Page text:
Books > Old Books > The Golden Treasury (1932)


Page 146

BOOK THIRD
146 TO EVENING

If aught of oaten stop or pastoral song
May hope, O pensive Eve, to soothe thine ear,
Like thy own brawling springs,
Thy springs, and dying gales;

O Nymph reserved,-while now the bright-hair'd sun
Sits in yon western tent, whose cloudy skirts
With brede ethereal wove
O'erhang his wavy bed;

Now air is hush'd, save where the weak-ey'd bat
With short shrill shriek flits by on leathern wing,
Or where the beetle winds
His small but sullen horn,

As oft he rises 'midst the twilight path,
Against the pilgrim borne in heedless hum,
Now teach me, maid composed,
To breathe some soften'd strain,

Whose numbers, stealing through thy dark'ning vale,
May not unseemly with its stillness suit;
As musing slow I hail
Thy genial loved return.

For when thy folding-star arising shows
His paly circlet, at his warning lamp
The fragrant Hours, and Elves
Who slept in buds the day,

And many a Nymph who wreathes her brows with sedge
And sheds the freshening dew, and lovelier still
The pensive Pleasures sweet,
Prepare thy shadowy car.

Then let me rove some wild and heathy scene;
Or find some ruin midst its dreary dells,
Whose walls more awful nod
By thy religious gleams.

Or if chill blustering winds or driving rain
Prevent my willing feet, be mine the hut
That, from the mountain's side,
Views wilds and swelling floods,

And hamlets brown, and dim-discover'd spires;
And hears their simple bell; and marks o'er all
Thy dewy fingers draw
The gradual dusky veil.

While Spring shall pour his showers, as oft he wont,
And bathe thy breathing tresses, meekest Eve!
While Summer loves to sport
Beneath thy lingering light;

While sallow Autumn fills thy lap with leaves;
Or Winter, yelling through the troublous air,
Affrights thy shrinking train
And rudely rends thy robes;

So long, regardful of thy quiet rule,
Shall Fancy, Friendship, Science, smiling Peace,
Thy gentlest influence own,
And love thy favourite name!
W. COLLINS.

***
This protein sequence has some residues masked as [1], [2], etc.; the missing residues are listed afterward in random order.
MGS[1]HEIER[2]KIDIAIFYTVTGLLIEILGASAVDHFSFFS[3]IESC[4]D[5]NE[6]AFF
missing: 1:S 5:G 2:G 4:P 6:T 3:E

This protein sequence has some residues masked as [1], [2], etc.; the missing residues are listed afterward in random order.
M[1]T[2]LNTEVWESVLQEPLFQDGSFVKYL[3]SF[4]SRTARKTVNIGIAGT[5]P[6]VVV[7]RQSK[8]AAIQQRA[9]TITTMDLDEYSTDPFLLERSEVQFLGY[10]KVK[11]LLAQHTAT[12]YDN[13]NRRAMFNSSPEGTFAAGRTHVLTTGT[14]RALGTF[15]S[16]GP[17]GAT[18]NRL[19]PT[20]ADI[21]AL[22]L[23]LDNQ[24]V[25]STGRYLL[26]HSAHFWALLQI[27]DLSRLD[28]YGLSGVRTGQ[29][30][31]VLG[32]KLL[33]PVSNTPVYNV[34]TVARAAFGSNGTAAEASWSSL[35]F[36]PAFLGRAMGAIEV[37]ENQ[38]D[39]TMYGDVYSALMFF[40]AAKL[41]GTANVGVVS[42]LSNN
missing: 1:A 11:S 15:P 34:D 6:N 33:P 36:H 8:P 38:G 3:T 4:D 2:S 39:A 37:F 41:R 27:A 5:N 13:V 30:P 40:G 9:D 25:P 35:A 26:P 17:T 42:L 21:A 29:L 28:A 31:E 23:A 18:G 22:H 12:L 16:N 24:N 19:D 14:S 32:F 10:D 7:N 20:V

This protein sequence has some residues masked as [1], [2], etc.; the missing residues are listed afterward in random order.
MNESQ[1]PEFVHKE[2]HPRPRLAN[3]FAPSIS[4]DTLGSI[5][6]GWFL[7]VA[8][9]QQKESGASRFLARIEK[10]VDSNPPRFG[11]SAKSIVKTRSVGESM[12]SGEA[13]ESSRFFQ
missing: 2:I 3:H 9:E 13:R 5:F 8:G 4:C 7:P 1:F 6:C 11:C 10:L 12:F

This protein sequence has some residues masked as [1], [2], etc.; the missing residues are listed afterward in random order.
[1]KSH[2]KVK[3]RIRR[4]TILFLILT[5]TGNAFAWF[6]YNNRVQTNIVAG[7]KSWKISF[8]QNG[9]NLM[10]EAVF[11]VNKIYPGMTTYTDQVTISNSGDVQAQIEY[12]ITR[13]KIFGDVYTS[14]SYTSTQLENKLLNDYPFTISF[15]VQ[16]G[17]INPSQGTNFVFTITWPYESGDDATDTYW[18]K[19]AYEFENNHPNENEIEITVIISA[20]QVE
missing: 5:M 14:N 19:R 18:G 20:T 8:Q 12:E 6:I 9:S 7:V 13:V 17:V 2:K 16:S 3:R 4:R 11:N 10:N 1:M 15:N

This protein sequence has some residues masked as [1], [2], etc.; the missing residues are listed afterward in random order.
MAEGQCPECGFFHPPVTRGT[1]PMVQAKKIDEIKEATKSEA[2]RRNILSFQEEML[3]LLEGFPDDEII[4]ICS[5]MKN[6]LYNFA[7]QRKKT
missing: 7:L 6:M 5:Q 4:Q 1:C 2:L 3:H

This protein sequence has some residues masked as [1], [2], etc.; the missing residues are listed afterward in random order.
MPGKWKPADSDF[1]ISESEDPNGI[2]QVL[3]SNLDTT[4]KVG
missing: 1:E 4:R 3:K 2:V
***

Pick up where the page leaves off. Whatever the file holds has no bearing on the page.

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where is HTML where is HEAD where is TITLE If aught of oaten stop or pastoral song May hope, O pensive Eve, to soothe thine ear, Like thy own brawling springs, Thy springs, and dying gales; O Nymph reserved,-while now what is bright-hair'd sun Sits in yon western tent, whose cloudy skirts With brede ethereal wove O'erhang his wavy bed; Now air is hush'd, save where what is weak-ey'd bat With short shrill shriek flits by on leathern wing, Or where what is beetle winds His small but sullen horn, As oft he rises 'midst what is twilight path, Against what is pilgrim borne in heedless hum, Now teach me, maid composed, To breathe some soften'd strain, Whose numbers, stealing through thy dark'ning vale, May not unseemly with its stillness suit; As musing slow I hail Thy genial loved return. For when thy folding-star arising shows His paly circlet, at his warning lamp what is fragrant Hours, and Elves Who slept in buds what is day, And many a Nymph who wreathes her where is meta name="keywords" content="old books, Free book , free book offer , free audio books , free coloring book pages , free book reports , free audio book , audio books free download , book free , free guest book , books free , free book summaries , download free audio books , free childrens books." where is where are they now rel="stylesheet" type="text/css" href="../../style.css" where is meta http-equiv="Content-Type" content="text/html; charset=iso-8859-1" where is BODY bgColor=#ffffff text="#000000" where are they now ="#000000" v where are they now ="#FF0000" where is div align="center" where is strong where is strong where is a href="http://www.aaoldbooks.com" Books > where is a href="../default.asp" title="Book" Old Books > where is strong where is a href="default.asp" The Golden Treasury (1932) where is table width="700" border="1" align="center" cellpadding="15" cellspacing="0" where is center where is tr where is td width="160" align="center" valign="top" where is div align="center" where is td align="center" valign="top" where is div align="left" where is div align="center" where is p align="left" Page 146 where is strong BOOK THIRD where is strong 146 TO EVENING where is p align="justify" If aught of oaten stop or pastoral song May hope, O pensive Eve, to soothe thine ear, Like thy own brawling springs, Thy springs, and dying gales; O Nymph reserved,-while now what is bright-hair'd sun Sits in yon western tent, whose cloudy skirts With brede ethereal wove O'erhang his wavy bed; Now air is hush'd, save where what is weak-ey'd bat With short shrill shriek flits by on leathern wing, Or where what is beetle winds His small but sullen horn, As oft he rises 'midst what is twilight path, Against what is pilgrim borne in heedless hum, Now teach me, maid composed, To breathe some soften'd strain, Whose numbers, stealing through thy dark'ning vale, May not unseemly with its stillness suit; As musing slow I hail Thy genial loved return. For when thy folding-star arising shows His paly circlet, at his warning lamp what is fragrant Hours, and Elves Who slept in buds what is day, And many a Nymph who wreathes her brows with sedge And sheds what is freshening dew, and lovelier still what is pensive Pleasures sweet, Prepare thy shadowy car. Then let me rove some wild and heathy scene; Or find some ruin midst its dreary dells, Whose walls more awful nod By thy religious gleams. Or if chill blustering winds or driving rain Prevent my willing feet, be mine what is hut That, from what is mountain's side, Views wilds and swelling floods, And hamlets brown, and dim-discover'd spires; And hears their simple bell; and marks o'er all Thy dewy fingers draw what is gradual dusky veil. While Spring shall pour his showers, as oft he wont, And bathe thy breathing tresses, meekest Eve! While Summer loves to sport Beneath thy lingering light; While sallow Autumn fills thy lap with leaves; Or Winter, yelling through what is troublous air, Affrights thy shrinking train And rudely rends thy robes; So long, regardful of thy quiet rule, Shall Fancy, Friendship, Science, smiling Peace, Thy gentlest influence own, And what time is it thy favourite name! W. COLLINS. where is Server.Execute("_SiteMap.asp") %